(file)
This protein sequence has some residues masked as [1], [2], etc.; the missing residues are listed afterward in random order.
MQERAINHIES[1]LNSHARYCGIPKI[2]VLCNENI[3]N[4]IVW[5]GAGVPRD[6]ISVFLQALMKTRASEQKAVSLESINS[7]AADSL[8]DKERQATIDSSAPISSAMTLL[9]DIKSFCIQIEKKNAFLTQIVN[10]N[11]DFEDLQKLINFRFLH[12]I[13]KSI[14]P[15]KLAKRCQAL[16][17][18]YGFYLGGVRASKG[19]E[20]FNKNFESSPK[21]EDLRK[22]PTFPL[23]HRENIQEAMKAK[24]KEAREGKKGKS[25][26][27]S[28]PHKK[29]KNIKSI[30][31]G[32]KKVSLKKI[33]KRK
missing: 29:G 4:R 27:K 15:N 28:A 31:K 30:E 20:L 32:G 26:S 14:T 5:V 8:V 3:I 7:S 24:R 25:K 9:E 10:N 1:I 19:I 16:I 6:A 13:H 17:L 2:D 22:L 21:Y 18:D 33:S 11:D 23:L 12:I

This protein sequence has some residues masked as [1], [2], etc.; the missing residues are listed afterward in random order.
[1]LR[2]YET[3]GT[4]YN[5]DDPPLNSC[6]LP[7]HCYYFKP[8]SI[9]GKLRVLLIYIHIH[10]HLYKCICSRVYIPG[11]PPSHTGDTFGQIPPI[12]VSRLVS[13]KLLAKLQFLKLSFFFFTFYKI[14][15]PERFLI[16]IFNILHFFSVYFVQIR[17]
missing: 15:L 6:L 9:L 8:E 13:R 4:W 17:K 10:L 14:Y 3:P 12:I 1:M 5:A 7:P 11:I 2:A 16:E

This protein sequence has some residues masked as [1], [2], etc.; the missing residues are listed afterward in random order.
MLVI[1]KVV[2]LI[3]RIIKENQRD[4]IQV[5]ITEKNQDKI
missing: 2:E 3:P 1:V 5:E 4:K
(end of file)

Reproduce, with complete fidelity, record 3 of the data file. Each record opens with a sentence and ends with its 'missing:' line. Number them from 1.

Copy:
This protein sequence has some residues masked as [1], [2], etc.; the missing residues are listed afterward in random order.
MLVI[1]KVV[2]LI[3]RIIKENQRD[4]IQV[5]ITEKNQDKI
missing: 2:E 3:P 1:V 5:E 4:K